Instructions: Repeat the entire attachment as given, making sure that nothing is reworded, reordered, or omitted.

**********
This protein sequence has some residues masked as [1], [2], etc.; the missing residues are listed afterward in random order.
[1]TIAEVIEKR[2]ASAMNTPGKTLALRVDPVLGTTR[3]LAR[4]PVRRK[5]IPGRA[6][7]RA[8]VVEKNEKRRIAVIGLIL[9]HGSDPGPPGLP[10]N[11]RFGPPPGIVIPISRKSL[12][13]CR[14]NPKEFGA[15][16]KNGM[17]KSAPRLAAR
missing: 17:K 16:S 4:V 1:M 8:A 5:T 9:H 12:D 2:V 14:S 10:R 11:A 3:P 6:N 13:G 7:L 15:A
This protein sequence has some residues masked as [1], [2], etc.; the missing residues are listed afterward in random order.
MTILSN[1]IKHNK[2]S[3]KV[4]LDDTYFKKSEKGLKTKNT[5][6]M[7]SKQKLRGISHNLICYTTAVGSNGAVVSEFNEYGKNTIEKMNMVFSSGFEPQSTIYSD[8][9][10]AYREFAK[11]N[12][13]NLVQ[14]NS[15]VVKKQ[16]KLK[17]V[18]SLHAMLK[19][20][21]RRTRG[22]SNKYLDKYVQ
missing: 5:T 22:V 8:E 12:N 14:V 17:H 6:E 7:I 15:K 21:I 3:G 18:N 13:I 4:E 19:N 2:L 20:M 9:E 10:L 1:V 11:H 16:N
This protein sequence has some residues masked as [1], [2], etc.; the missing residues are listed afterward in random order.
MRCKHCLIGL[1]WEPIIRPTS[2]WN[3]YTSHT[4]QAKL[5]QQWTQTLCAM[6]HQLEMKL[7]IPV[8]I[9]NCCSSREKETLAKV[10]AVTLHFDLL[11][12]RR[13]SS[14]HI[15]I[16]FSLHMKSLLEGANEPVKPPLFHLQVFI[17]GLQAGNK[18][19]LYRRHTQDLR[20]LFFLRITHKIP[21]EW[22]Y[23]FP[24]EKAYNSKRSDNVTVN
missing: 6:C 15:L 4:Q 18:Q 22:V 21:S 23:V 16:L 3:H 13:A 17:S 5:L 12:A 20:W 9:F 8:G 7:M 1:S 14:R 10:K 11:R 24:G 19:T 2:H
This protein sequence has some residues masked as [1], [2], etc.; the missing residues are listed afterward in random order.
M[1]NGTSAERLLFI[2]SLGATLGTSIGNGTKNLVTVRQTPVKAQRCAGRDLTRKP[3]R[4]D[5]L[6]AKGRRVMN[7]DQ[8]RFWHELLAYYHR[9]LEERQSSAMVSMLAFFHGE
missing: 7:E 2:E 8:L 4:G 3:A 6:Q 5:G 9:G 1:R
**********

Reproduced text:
This protein sequence has some residues masked as [1], [2], etc.; the missing residues are listed afterward in random order.
[1]TIAEVIEKR[2]ASAMNTPGKTLALRVDPVLGTTR[3]LAR[4]PVRRK[5]IPGRA[6][7]RA[8]VVEKNEKRRIAVIGLIL[9]HGSDPGPPGLP[10]N[11]RFGPPPGIVIPISRKSL[12][13]CR[14]NPKEFGA[15][16]KNGM[17]KSAPRLAAR
missing: 17:K 16:S 4:V 1:M 8:A 5:T 9:H 12:D 2:V 14:S 10:R 11:A 3:P 6:N 13:G 7:L 15:A
This protein sequence has some residues masked as [1], [2], etc.; the missing residues are listed afterward in random order.
MTILSN[1]IKHNK[2]S[3]KV[4]LDDTYFKKSEKGLKTKNT[5][6]M[7]SKQKLRGISHNLICYTTAVGSNGAVVSEFNEYGKNTIEKMNMVFSSGFEPQSTIYSD[8][9][10]AYREFAK[11]N[12][13]NLVQ[14]NS[15]VVKKQ[16]KLK[17]V[18]SLHAMLK[19][20][21]RRTRG[22]SNKYLDKYVQ
missing: 5:T 22:V 8:E 12:N 14:V 17:H 6:E 7:I 15:K 21:I 3:G 18:N 13:I 4:E 19:N 2:L 20:M 9:E 10:L 1:V 11:H 16:N
This protein sequence has some residues masked as [1], [2], etc.; the missing residues are listed afterward in random order.
MRCKHCLIGL[1]WEPIIRPTS[2]WN[3]YTSHT[4]QAKL[5]QQWTQTLCAM[6]HQLEMKL[7]IPV[8]I[9]NCCSSREKETLAKV[10]AVTLHFDLL[11][12]RR[13]SS[14]HI[15]I[16]FSLHMKSLLEGANEPVKPPLFHLQVFI[17]GLQAGNK[18][19]LYRRHTQDLR[20]LFFLRITHKIP[21]EW[22]Y[23]FP[24]EKAYNSKRSDNVTVN
missing: 6:C 15:L 4:Q 18:Q 22:V 21:S 23:V 16:L 3:H 13:A 17:S 5:L 12:A 20:W 9:F 8:G 7:M 1:S 14:R 10:K 11:R 24:G 19:T 2:H
This protein sequence has some residues masked as [1], [2], etc.; the missing residues are listed afterward in random order.
M[1]NGTSAERLLFI[2]SLGATLGTSIGNGTKNLVTVRQTPVKAQRCAGRDLTRKP[3]R[4]D[5]L[6]AKGRRVMN[7]DQ[8]RFWHELLAYYHR[9]LEERQSSAMVSMLAFFHGE
missing: 7:E 2:E 8:L 4:G 3:A 6:Q 5:G 9:G 1:R